Karl Georg
May 07, 2012 rated it really liked it
A thought-provoking thinker, but alas a terrible writer. He tends to start out with some ambitious claim (e.g. having solved the mind/body problem), and when he would have to prove it, digresses into something else. Maddening. On the other hand, he is exploring how mind and (not in this book) consciousness might be explained as emerging from matter - which I am inclined to believe is what is actually happening myself, without of course being able to properly explain much further.
May 01, 2013 rated it liked it
Shelves: non-fiction, own
this is a very dense book on a very abstract set of concepts, but well worth reading if you're at all interested in evolutionary biology and the idea of what "mind" might be. some of bateson's creative flourishes (especially the final chapter) are a little weird, and explain why his work is also popular in decidedly less scientific arenas, but the core idea that evolution and mind can be considered as logical analogues and as stochastic processes is a good one. ...more
Oct 16, 2008 rated it really liked it
One of the seminal thinkers of systems theory (once called cybernetics) compares the process of evolution to the process of learning. I listened to recordings of Bateson's talks given at Esalen around the time he was writing this. Francisco Varela picked up where Bateson left off. ...more
Jan 10, 2014 rated it it was amazing
Fascinating way to view the criteria of mind to better understand processes, moires, and thought pattern. This was required reading in college in one of my very favorite classes created by a professor who won national awards for his curriculum.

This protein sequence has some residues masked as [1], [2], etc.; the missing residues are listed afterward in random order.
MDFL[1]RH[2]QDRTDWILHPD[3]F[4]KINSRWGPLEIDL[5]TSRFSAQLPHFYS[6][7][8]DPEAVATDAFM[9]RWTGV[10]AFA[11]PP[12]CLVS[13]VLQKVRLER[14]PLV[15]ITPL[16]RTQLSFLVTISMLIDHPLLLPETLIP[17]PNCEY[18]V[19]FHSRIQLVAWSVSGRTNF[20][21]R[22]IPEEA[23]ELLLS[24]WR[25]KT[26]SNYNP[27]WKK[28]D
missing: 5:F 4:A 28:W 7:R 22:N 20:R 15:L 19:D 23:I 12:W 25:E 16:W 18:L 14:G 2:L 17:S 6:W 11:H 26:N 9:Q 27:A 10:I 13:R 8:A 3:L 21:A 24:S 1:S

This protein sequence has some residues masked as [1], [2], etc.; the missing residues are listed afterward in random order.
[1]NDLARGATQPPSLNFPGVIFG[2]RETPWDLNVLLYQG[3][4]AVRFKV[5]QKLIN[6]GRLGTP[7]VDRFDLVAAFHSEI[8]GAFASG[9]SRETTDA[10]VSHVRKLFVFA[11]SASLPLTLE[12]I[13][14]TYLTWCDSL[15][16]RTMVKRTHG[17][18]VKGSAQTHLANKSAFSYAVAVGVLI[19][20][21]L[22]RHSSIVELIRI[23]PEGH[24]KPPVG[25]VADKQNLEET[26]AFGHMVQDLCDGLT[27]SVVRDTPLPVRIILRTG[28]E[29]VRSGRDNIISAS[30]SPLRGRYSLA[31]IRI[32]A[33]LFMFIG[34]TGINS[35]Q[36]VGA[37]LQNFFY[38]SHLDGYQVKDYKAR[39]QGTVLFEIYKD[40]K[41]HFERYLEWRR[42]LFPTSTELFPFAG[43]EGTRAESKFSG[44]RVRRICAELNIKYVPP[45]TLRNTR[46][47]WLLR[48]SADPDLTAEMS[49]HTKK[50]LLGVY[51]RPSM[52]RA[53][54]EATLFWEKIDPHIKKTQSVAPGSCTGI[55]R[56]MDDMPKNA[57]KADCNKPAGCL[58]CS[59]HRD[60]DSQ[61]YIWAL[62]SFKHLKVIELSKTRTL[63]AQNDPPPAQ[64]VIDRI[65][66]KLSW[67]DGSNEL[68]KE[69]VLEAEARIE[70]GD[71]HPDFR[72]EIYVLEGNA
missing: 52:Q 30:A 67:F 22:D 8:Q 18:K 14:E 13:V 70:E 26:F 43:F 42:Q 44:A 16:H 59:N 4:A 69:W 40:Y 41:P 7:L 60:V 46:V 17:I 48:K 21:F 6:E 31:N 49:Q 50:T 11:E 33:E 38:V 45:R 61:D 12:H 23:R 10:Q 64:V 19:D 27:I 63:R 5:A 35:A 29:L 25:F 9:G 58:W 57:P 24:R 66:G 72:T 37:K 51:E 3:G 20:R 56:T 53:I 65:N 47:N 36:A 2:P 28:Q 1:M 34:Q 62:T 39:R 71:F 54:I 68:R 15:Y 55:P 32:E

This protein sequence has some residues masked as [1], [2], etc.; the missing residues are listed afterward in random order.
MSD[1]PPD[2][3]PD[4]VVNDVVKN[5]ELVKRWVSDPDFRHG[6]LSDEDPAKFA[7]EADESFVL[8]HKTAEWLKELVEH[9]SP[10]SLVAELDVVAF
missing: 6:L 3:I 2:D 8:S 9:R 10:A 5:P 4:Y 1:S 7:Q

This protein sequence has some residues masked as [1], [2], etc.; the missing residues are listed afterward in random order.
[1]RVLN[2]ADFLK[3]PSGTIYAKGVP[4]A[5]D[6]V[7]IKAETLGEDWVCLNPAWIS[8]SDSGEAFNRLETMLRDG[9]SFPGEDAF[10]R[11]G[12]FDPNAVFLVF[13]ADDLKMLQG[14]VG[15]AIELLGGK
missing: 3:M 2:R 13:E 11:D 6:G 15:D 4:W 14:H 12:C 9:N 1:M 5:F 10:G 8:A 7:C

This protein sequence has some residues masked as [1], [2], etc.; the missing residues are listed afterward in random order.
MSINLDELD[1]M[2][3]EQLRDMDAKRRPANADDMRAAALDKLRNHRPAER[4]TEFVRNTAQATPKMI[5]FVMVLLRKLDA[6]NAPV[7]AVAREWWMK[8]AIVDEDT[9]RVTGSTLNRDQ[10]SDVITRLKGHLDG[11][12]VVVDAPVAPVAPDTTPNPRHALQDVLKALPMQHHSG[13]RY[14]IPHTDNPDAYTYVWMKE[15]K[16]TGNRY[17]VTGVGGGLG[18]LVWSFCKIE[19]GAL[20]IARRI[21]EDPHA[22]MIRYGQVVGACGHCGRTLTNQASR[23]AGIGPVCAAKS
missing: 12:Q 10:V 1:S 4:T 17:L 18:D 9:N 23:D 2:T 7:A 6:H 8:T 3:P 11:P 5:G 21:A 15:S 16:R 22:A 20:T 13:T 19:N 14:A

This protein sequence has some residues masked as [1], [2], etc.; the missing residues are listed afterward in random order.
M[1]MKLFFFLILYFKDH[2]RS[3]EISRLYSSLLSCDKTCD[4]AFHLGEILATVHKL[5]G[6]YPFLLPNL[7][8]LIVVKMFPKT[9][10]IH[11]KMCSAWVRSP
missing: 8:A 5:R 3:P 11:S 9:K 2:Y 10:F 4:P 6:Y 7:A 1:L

Vironika Tugaleva
Mar 18, 2014 rated it it was amazing
There's nothing like it in the world. What a gentle, thoughtful, poignant, and careful disassembly of the world around us. And an equally careful reassembly. If you are willing to apply it, there are new worlds to be experienced on every page. ...more
TK Keanini
Apr 08, 2007 rated it it was amazing
This is one of the most influential books in my life.
Joe Raimondo
Feb 23, 2008 rated it it was amazing
Professor Bateson lays out a transformative dialogue for maeta-relfection.
Oct 15, 2008 rated it it was amazing  ·  review of another edition
Recommends it for: everyone
Recommended to Nancy by: saw it on a bookstore shelf
To me, this book is a primer on how to think. I read it when it first was published, and believe it really changed me.
Nick Urban
Nov 02, 2008 rated it it was amazing
A great scientist's introduction to epistemology. ...more
Mar 07, 2009 is currently reading it
So I lent my mother Anathem. After reading it she gave me this book to read.
Apr 16, 2018 rated it it was ok
This book is built on the opinion that we are parts of a living world.[1] Bateson offers the phrase the pattern which connects as another possible title for the book.[2] He writes that we have been trained to think of patterns as something fixed. It is easier and lazier that way, but it is all nonsense. The right way to think about the pattern which connects is to think of it as primarily a dance of interacting parts.[3]